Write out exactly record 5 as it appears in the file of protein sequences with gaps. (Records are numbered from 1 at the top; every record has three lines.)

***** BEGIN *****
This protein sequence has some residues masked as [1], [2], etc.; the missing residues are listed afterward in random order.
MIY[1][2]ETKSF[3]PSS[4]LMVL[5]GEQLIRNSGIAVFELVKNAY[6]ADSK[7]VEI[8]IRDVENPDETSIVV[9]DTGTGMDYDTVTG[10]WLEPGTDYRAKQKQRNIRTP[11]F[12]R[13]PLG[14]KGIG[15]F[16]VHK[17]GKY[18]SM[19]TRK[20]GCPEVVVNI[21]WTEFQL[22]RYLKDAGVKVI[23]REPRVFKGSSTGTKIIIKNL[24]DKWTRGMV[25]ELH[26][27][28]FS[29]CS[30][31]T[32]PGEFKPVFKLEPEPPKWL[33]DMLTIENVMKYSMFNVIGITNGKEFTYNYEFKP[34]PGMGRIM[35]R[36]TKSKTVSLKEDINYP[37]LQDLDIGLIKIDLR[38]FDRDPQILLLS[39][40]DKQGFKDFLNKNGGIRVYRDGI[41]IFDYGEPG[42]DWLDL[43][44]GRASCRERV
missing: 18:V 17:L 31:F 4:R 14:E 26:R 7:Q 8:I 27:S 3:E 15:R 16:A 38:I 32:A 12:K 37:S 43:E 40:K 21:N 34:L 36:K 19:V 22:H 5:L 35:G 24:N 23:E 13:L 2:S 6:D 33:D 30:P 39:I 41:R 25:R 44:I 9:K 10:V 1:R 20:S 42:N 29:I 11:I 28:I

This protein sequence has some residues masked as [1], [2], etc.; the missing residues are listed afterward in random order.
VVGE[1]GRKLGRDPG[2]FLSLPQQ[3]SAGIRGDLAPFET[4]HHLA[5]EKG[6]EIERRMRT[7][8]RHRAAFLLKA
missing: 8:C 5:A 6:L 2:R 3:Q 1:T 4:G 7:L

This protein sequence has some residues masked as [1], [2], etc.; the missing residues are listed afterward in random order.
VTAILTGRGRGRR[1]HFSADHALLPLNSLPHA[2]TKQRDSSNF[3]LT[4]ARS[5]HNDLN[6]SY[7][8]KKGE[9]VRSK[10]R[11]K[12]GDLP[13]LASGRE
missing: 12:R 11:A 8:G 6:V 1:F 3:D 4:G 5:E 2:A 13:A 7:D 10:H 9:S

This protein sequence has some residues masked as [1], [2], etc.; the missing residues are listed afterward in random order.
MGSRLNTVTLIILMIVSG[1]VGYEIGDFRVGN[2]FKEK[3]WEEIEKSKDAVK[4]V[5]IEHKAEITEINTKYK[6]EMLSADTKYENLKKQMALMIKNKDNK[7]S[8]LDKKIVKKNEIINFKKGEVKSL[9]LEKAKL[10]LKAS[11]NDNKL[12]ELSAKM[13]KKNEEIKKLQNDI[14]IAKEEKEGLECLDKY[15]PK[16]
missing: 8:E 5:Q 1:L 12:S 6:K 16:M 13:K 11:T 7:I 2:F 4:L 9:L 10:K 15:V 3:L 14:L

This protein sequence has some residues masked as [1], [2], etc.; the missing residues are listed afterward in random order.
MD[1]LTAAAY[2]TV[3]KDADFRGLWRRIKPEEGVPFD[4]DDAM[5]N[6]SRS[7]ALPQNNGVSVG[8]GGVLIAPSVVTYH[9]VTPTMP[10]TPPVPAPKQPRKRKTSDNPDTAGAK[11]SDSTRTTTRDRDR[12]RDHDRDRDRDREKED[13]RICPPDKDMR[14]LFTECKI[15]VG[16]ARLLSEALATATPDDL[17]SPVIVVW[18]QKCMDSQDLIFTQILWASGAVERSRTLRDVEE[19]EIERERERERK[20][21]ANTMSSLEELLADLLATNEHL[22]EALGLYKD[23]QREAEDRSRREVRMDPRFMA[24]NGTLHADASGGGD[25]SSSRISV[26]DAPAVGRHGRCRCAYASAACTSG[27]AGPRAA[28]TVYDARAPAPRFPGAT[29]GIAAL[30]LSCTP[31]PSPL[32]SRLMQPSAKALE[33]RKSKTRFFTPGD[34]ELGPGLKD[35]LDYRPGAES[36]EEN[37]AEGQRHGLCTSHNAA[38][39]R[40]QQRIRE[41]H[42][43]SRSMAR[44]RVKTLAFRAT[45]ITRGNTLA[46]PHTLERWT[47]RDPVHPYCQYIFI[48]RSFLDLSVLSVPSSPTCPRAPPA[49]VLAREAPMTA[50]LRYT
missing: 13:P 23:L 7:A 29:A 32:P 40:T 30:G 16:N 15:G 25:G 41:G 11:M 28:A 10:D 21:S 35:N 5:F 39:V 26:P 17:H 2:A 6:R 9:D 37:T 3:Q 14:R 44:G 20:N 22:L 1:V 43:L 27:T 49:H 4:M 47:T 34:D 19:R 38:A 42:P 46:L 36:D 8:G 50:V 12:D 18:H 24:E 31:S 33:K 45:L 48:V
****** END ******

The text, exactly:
This protein sequence has some residues masked as [1], [2], etc.; the missing residues are listed afterward in random order.
MD[1]LTAAAY[2]TV[3]KDADFRGLWRRIKPEEGVPFD[4]DDAM[5]N[6]SRS[7]ALPQNNGVSVG[8]GGVLIAPSVVTYH[9]VTPTMP[10]TPPVPAPKQPRKRKTSDNPDTAGAK[11]SDSTRTTTRDRDR[12]RDHDRDRDRDREKED[13]RICPPDKDMR[14]LFTECKI[15]VG[16]ARLLSEALATATPDDL[17]SPVIVVW[18]QKCMDSQDLIFTQILWASGAVERSRTLRDVEE[19]EIERERERERK[20][21]ANTMSSLEELLADLLATNEHL[22]EALGLYKD[23]QREAEDRSRREVRMDPRFMA[24]NGTLHADASGGGD[25]SSSRISV[26]DAPAVGRHGRCRCAYASAACTSG[27]AGPRAA[28]TVYDARAPAPRFPGAT[29]GIAAL[30]LSCTP[31]PSPL[32]SRLMQPSAKALE[33]RKSKTRFFTPGD[34]ELGPGLKD[35]LDYRPGAES[36]EEN[37]AEGQRHGLCTSHNAA[38][39]R[40]QQRIRE[41]H[42][43]SRSMAR[44]RVKTLAFRAT[45]ITRGNTLA[46]PHTLERWT[47]RDPVHPYCQYIFI[48]RSFLDLSVLSVPSSPTCPRAPPA[49]VLAREAPMTA[50]LRYT
missing: 13:P 23:L 7:A 29:A 32:P 40:T 30:G 16:N 15:G 25:G 41:G 11:M 28:A 10:D 21:S 35:N 5:F 39:V 26:P 17:H 2:A 6:R 9:D 37:T 3:Q 14:R 44:G 20:N 22:L 1:V 43:L 27:T 49:H 4:M 47:T 34:D 19:R 38:A 42:P 46:L 36:D 8:G 50:V 12:D 18:H 24:E 31:S 33:K 45:L 48:V